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 Table of Contents 
ORIGINAL ARTICLE
Year : 2021  |  Volume : 10  |  Issue : 1  |  Page : 143-148  

Prevalence of obesity and overweight among type 2 diabetic patients in Bisha, Saudi Arabia


Department of Family Medicine, College of Medicine, University of Bisha, Bisha, Saudi Arabia

Date of Submission04-Jul-2020
Date of Decision13-Sep-2020
Date of Acceptance12-Oct-2020
Date of Web Publication30-Jan-2021

Correspondence Address:
Dr. Mohammad S AlShahrani
University of Bisha, Post Box 551, PC 61922 Bisha
Saudi Arabia
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Source of Support: None, Conflict of Interest: None


DOI: 10.4103/jfmpc.jfmpc_1349_20

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  Abstract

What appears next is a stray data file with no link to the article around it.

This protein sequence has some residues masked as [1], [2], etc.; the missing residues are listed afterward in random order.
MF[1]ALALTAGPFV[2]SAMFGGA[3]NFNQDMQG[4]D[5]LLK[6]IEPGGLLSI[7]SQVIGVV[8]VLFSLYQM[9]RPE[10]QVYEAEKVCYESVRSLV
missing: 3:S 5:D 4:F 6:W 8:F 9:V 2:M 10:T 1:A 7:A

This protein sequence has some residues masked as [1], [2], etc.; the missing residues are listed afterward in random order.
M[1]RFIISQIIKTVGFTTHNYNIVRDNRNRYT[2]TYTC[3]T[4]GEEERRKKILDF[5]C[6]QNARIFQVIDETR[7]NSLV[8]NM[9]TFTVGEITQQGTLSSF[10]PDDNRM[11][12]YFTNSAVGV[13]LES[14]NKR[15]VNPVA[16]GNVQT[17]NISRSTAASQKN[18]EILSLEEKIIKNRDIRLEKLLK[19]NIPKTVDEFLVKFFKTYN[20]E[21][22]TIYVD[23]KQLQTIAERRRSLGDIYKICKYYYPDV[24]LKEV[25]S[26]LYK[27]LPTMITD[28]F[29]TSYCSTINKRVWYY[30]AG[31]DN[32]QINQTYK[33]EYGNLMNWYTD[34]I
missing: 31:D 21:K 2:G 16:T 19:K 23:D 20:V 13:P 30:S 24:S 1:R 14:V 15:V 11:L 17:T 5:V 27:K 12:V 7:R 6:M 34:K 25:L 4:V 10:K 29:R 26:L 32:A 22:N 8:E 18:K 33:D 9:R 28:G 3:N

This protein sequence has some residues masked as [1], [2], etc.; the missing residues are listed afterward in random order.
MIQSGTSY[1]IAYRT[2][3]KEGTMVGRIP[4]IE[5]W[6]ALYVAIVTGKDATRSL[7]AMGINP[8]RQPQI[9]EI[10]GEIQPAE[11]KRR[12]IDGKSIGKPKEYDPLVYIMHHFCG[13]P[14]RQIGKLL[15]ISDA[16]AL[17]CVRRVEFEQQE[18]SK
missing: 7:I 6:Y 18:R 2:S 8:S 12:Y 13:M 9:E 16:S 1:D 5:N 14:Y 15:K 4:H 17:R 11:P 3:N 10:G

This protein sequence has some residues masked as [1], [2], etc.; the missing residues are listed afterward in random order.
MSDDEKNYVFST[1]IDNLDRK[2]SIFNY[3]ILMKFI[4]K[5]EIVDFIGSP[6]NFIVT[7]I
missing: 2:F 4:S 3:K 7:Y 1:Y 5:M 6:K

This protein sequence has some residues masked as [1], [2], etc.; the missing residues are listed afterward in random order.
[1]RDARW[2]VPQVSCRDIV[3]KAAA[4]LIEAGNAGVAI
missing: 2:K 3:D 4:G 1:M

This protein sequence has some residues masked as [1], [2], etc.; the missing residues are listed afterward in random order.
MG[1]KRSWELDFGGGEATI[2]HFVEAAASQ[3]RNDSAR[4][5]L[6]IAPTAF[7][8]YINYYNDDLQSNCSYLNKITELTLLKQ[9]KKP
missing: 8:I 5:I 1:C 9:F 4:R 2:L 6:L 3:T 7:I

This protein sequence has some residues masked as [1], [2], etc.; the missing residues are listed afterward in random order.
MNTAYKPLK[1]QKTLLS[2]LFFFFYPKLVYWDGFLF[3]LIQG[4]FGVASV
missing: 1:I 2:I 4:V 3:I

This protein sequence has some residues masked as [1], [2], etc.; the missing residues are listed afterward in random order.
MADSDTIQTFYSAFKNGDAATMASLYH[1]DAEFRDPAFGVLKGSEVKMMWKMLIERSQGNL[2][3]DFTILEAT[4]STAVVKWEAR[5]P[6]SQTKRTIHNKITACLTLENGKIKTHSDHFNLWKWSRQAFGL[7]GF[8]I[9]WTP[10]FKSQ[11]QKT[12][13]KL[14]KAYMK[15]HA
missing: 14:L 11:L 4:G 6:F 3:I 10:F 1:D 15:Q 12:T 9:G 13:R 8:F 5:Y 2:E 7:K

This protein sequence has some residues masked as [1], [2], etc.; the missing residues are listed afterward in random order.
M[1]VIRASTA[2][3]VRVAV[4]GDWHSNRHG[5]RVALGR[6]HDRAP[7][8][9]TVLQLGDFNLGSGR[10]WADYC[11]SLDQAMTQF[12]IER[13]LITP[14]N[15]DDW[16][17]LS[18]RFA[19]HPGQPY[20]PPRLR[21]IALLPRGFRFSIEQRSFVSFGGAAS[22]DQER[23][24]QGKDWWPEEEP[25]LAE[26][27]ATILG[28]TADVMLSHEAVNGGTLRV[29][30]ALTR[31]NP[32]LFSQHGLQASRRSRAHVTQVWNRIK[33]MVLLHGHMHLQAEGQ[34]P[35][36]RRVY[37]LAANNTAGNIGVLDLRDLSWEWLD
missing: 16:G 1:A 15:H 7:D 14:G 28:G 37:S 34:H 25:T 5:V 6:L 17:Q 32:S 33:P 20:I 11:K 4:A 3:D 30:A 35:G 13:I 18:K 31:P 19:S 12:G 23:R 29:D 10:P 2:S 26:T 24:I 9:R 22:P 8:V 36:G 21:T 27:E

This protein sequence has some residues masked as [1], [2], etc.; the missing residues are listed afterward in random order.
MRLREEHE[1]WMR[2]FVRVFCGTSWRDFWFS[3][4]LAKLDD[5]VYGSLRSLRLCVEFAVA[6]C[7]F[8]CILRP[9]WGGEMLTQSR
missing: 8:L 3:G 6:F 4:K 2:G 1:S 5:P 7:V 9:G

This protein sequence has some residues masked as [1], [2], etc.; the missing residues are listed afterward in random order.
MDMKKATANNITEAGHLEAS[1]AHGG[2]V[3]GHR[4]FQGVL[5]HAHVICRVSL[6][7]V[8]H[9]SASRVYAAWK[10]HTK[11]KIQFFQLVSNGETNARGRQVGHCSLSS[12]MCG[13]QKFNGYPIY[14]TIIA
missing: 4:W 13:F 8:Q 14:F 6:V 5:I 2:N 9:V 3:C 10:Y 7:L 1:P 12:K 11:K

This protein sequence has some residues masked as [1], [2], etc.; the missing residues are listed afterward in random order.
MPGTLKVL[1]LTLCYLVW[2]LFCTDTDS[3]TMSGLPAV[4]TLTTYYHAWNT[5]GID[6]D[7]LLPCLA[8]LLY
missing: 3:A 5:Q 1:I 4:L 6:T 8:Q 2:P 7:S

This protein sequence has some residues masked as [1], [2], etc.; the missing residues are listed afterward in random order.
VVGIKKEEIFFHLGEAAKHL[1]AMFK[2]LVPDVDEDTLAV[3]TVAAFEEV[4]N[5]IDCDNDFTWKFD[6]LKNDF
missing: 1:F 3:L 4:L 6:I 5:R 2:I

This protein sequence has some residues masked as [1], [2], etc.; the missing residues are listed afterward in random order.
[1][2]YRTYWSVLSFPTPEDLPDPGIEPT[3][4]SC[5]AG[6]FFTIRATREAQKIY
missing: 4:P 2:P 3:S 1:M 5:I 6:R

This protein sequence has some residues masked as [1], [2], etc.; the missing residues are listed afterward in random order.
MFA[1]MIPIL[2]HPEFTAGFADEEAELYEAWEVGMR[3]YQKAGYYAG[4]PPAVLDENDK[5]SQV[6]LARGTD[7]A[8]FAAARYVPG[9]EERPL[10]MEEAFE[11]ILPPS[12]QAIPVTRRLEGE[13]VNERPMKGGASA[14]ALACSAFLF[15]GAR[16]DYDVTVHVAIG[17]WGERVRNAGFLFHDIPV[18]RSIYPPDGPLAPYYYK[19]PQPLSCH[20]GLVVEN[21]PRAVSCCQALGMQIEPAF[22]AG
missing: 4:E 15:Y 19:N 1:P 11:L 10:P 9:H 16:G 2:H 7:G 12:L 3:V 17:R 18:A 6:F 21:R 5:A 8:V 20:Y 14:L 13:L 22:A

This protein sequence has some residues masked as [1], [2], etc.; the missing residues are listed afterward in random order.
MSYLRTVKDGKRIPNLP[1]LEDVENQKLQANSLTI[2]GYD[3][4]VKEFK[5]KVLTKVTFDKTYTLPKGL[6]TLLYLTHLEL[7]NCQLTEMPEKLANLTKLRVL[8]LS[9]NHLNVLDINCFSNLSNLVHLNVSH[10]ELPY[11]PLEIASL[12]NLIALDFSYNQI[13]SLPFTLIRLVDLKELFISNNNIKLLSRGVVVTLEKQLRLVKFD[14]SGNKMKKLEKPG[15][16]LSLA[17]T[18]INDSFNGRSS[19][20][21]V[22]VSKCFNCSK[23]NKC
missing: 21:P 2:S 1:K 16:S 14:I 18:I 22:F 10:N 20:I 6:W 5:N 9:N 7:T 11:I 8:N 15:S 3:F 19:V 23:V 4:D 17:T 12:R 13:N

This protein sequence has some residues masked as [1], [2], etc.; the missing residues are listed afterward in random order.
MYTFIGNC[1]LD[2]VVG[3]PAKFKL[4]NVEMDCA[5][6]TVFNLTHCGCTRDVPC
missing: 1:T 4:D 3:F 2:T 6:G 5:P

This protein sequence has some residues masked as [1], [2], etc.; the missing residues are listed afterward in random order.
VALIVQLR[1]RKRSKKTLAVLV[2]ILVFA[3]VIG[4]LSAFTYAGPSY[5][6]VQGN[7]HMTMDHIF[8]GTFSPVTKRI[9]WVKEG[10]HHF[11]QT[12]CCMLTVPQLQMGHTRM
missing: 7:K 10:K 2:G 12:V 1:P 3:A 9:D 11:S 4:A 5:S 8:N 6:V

Context: Obesity is a significant worldwide public health issue and one of the significant risk factors for type 2 diabetes and cardiovascular diseases. Aims: This study aims to determine the prevalence of obesity and overweight among type 2 diabetic patients, and explore the association between Body Mass Index (BMI), social demographics and time since diagnosis. Settings and Design: This study followed a cross-sectional study design in Bisha, Saudi Arabia. Methods and Material: Participants were identified by convenience sampling from 6 Primary Health Care Centers (PHCC) over a period of two weeks from March 16 to March 28, 2020. Statistical Analysis Used: Frequency and percentage were used to report the obesity prevalence. Chi-Square test was used to test the association between social demographics and time since diagnosis with BMI. Results: Obesity and overweight prevalence was 85.8% (n = 525), among which 27.9% (n = 171) were overweight, 57.8% were obese (n = 354), and only 13.2% (n = 81) had normal weight. A statistically significant difference between BMI and age was observed (P = 0.01). Differences between BMI and time since obesity diagnosis were statistically significant (P < 0.0001). Differences between BMI and time since type 2 diabetes diagnosis were not found to be statistically significant. Conclusion: There is a high prevalence of obesity and overweight among type 2 diabetic patients in Bisha. Differences in BMI were found to be statistically significant according to age, gender, education level and time since obesity diagnosis. Patient education programs and public health awareness about diabetes and obesity are highly recommended.